Rainy weather helps TVA and customers
There is a good side to all of this rain. Your power bill may be lower this month.
In fact, there's about a 10 % decrease from last July.
Excessive rain this year has led to high water and flooding, and this week washed out most Fourth of July events in the Chattanooga area.
But the extra rain has an upside when it comes to generating power. In its wettest year since 1994, the Tennessee Valley Authority has been able to pump record amounts of electricity from its least expensive source, hydro-electric dams.
According to the TVA, hydro-electricity is running 38 % above normal so far in 2013. This is due to a surplus of around 10 inches of rain in the region this year.
This means the company will spend 10 % less on the fuel portion of its electronic rates in July, passing a little bit of savings to you.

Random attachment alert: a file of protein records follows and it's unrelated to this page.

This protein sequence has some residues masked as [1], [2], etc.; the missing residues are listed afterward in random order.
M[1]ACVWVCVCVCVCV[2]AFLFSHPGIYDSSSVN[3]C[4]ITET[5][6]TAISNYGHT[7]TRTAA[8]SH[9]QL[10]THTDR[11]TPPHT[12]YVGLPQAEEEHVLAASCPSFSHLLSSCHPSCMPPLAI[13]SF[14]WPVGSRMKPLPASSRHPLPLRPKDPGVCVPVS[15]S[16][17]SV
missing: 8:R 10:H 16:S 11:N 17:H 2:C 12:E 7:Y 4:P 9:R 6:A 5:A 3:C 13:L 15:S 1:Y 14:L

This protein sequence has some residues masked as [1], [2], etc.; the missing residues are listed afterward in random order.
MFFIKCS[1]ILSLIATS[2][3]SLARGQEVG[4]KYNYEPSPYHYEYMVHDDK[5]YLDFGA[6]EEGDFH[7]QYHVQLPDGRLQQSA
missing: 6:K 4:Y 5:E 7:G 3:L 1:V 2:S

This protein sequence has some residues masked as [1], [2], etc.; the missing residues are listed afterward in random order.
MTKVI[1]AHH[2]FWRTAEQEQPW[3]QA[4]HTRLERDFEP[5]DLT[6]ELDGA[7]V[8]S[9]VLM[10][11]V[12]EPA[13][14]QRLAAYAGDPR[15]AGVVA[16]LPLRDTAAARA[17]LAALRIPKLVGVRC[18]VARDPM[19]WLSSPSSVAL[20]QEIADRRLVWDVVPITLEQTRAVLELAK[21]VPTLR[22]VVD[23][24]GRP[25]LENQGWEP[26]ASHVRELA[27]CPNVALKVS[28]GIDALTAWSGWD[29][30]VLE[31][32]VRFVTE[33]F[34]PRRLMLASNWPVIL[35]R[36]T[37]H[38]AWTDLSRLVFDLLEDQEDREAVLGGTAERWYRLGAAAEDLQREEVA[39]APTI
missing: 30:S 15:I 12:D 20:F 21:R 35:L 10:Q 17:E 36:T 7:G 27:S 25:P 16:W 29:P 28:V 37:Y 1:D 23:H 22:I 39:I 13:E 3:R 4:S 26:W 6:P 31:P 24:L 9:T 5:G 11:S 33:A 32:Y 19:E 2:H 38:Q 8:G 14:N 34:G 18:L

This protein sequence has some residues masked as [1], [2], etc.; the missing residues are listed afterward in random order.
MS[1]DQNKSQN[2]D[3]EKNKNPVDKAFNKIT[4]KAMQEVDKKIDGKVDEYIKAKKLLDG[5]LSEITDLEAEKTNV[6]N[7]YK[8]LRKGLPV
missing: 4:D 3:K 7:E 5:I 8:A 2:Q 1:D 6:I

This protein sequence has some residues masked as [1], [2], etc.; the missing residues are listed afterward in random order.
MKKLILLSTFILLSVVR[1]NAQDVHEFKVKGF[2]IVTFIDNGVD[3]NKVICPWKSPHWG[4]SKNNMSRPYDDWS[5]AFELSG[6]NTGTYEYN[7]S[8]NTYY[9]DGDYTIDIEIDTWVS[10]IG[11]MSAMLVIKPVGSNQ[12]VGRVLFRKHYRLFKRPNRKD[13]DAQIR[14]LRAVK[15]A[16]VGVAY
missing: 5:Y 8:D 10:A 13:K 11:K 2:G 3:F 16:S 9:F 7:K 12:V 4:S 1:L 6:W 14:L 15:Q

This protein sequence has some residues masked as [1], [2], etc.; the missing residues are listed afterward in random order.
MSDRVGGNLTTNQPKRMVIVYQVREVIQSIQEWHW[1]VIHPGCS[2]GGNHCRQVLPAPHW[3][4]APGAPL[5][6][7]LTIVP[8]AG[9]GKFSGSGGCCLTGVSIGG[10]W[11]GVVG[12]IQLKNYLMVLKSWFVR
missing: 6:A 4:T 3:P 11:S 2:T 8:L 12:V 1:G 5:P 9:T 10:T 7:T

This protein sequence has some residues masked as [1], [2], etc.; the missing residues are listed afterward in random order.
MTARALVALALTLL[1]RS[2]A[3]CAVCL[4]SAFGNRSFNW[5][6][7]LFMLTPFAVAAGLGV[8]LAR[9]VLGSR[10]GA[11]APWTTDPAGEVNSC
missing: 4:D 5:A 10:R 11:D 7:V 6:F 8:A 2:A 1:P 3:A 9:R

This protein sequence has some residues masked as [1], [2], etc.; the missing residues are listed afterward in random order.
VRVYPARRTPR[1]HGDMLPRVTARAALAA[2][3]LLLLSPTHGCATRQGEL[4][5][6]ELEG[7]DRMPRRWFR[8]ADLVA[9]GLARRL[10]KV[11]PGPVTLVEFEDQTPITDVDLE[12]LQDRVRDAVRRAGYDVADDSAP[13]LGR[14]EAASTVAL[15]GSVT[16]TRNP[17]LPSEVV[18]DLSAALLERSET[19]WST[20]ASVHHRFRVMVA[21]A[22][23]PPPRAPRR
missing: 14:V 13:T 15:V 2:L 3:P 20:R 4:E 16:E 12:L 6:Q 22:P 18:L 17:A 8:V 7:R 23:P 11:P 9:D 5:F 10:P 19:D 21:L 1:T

While TVA says the average customer may only save about $4.00 on this month's bill, some residents say, hey, every dollar counts.
"That's still good. That's still good. It's a change. $4.00 or $5.00 is a hamburger," said Jenkins.
Long-time Chattanooga resident Terrell Jenkins welcomes the rainy, cooler July weather since power bills are usually highest this time of year with most of us locked inside with the air conditioning on.
"Since it's raining and everything you can leave the windows open, open the doors, and that's all the air you need," said Jenkins
Last month saw the second highest hydro-generation in TVA history, with monthly records set back in February and May.
While residents and visitors took advantage of a break in the rain Friday, wet weather is expected to return this weekend. So water has been allowed to spill through Chickamauga Dam.
Jenkins doesn't want to hear that typical summer heat is back in the forecast for next week.
"I don't do heat well," said Jenkins.
And he doesn't want to see his electric bill go back up.
TVA officials say the amount you may save this month will vary and is also determined by individual usage habits.
Last year less than ten percent of the company's distributed power came from its hydro-electric generators.